Homemade Vanilla Ice Cream
I know that this makes two dessert recipes in a row, but on the off chance that you aren’t going to just whip up a 6 layered birthday cake this weekend (although it would be an AWESOME pot-luck donation!) I wanted to post about the other half of the ‘cake and ice cream’ duo that we served at the party last weekend. And since it is Memorial Day weekend coming up-three days of BBQ’s, parades, giving thanks and hopefully some special treats and drinks-I wanted you to have this a few days before so you could gather the ingredients. But before we get to the recipe, lets chat a bit about ice cream makers, shall we?
The above picture was taken about ten seconds after I pulled the paddle out of the bowl and licked it clean whilst standing over the sink. Half melted ice cream was dribbling down my chin, and I may or may not have been making what I am sure were very unladylike grunts and groans of pure pleasure. The bowl in the picture is my ice cream maker and it is actually an attachment for my Kitchen Aid. I mentioned this briefly in a previous strawberry ice cream blog, also a winner to serve this weekend. The bowl is kept in the freezer so when you are ready to freeze your ice cream, you just take it out and it locks on to whatever model of Kitchen Aid that you happen to have. It comes with a special paddle attachment to churn the cream base and voila! Homemade ice cream! Quite spectacular if you ask me and not terribly expensive if you already own the mixer. But, obviously any kind of ice cream maker will work. There are the ones you toss around like a ball (I like the green ones) and they are inexpensive and fun, ice cream makers with a hand crank but are still electric, and then just your basic electric ‘plug-in and leave alone’ kind. So if you are looking for one, try this, or research and take your pick. You can find every kind imaginable.
And just in case you are thinking that they aren’t worth the investment, let me put your fears to rest. Unless you and your whole family are severely lactose intolerant, you secretly hate ice cream and would never make it for family and friends, or you have some kind of sickness that prevents you from ingesting food colder than 50 degrees (“Excuse me, but could you microwave my iced tea? Thanks.”) , you might want to consider it. There really is nothing like homemade ice cream. And you can’t use the excuse of time either! Yes, my last few recipes for ice cream include egg yolks and cooking and stirring over a stove and straining and cooling, but that is only because I prefer the rich custard-y taste of egg based creams. There are endless recipes out there that take no more effort than dumping a few ingredients together in a bowl. Sometime this summer I will post my recipe for cream cheese ice cream. No eggs, no fuss and it is Off. The. Hook.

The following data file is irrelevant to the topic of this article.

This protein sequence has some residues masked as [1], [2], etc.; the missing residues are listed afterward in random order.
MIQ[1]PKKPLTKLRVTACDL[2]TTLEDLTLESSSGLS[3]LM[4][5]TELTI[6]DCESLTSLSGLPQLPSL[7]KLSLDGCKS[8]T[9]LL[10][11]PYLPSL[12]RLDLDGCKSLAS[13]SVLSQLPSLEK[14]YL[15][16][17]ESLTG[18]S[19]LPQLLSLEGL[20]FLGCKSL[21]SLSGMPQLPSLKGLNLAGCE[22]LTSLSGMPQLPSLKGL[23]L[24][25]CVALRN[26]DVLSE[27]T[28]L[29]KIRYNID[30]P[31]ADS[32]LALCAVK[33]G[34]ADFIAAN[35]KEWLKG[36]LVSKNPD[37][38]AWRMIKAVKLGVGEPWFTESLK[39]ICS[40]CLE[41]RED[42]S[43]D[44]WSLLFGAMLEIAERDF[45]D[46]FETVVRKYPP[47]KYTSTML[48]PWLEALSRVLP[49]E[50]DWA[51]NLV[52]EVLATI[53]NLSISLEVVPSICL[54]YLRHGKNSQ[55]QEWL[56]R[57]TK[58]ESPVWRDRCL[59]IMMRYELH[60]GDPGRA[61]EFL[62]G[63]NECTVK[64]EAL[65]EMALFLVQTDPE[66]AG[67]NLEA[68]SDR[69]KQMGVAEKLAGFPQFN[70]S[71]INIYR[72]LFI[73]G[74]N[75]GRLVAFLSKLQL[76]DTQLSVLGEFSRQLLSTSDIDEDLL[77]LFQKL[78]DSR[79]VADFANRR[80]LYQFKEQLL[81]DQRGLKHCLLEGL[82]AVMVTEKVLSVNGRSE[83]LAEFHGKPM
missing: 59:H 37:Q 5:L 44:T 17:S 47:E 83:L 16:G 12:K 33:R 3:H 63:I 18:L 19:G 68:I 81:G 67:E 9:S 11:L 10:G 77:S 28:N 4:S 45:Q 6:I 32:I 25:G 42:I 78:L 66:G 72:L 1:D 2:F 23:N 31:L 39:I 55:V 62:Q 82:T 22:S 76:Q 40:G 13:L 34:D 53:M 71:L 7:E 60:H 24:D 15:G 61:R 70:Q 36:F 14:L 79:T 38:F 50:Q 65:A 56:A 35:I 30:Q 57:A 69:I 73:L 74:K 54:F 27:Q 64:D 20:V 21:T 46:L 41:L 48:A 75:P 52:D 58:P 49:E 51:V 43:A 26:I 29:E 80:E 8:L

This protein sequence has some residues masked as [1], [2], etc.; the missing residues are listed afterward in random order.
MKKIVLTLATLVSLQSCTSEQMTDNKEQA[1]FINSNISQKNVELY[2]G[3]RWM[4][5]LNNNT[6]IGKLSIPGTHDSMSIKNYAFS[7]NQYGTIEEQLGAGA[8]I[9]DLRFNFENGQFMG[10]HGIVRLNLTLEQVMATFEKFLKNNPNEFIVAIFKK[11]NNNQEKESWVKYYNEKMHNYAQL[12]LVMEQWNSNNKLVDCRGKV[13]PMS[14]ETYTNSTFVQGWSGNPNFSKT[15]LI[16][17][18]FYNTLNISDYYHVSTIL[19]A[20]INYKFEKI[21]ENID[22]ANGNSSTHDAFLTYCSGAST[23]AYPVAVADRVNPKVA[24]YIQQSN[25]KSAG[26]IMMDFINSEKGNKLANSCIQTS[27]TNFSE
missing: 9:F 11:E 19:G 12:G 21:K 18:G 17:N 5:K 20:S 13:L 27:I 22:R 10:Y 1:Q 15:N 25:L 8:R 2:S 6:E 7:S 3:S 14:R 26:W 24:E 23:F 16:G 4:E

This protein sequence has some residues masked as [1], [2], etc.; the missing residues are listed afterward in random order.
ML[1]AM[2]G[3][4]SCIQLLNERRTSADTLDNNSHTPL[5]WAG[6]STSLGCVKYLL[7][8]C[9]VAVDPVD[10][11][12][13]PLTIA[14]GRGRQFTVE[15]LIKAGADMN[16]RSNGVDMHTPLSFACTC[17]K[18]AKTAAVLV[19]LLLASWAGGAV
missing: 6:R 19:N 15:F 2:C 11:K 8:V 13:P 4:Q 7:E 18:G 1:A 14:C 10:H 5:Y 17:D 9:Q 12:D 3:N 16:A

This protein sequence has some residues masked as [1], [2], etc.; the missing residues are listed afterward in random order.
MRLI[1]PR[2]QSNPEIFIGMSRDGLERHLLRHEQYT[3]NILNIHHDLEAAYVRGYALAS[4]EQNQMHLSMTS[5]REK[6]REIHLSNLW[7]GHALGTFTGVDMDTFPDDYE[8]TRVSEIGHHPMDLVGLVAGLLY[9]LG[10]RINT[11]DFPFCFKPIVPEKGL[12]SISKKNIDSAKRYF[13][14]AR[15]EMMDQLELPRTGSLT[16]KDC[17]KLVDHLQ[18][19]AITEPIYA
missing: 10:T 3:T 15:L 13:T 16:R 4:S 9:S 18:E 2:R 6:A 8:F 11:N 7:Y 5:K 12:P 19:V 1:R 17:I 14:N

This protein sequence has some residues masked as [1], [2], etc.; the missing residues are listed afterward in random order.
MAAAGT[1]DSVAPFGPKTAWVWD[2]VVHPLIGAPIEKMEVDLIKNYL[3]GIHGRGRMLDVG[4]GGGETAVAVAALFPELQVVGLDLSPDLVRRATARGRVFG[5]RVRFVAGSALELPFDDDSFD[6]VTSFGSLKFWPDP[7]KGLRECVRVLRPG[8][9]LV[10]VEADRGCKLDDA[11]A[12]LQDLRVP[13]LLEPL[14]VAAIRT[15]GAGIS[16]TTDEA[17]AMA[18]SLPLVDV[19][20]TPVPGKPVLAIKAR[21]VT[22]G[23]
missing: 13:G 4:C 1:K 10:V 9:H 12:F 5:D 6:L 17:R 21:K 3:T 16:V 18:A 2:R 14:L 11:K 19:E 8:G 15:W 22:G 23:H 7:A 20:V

So back to today’s recipe, my daughter refused to let me alter it. I actually had another recipe to test and then I was going to compare and adjust and tweak. But she put her foot down. This was the ice cream she wanted with her cake and she begged me to make it again, just how it was.
So here it is. Pretty darn tasty and I should mention that my favorite part is the fact that it doesn’t freeze completely firm. Usually with homemade ice cream you have to let it sit out for a bit before you serve it because it freezes so hard. This recipe is perfectly scoopable right from the freezer. Its a little thing, I know, but extremely handy when feeding a crowd. Or when you are desperate for a bowl of it covered in mini chocolate chips and you are in the middle of an Alias marathon and are frantic to find out if the Rimbaldi prophecy about Sydney Bristow is true and you just don’t want to take the time to fight with ice cream that is hard as a rock! You know. Hypothetically. Vanilla Ice Cream
Adapted from Martha Stewart
2 c milk
6 large egg yolks
3/4 c plus 2 T sugar
2 c heavy cream
2 tsp vanilla extract
In a medium saucepan over medium heat, warm the milk until steaming and hot, but not bubbling. Meanwhile, with an electric mixer fitted with the whisk attachment, beat egg yolks and sugar on medium-high speed until thick and pale. Slowly pour a small amount of milk into egg-yolk mixture, beating on low speed until blended. Continue adding milk, about 1/2 cup at a time, beating until incorporated after each addition. Return mixture to the saucepan and stir with a wooden spoon over low heat until mixture is thick enough to coat back of spoon, 3 to 5 minutes. Custard should retain a line drawn across the back of the spoon with your fingertip. Remove pan from heat and stir in cream. Pour custard through a fine mesh sieve into a medium bowl and chill in the fridge until cold, preferably overnight. Stir in vanilla. Freeze in an ice-cream maker according to manufacturer’s instructions.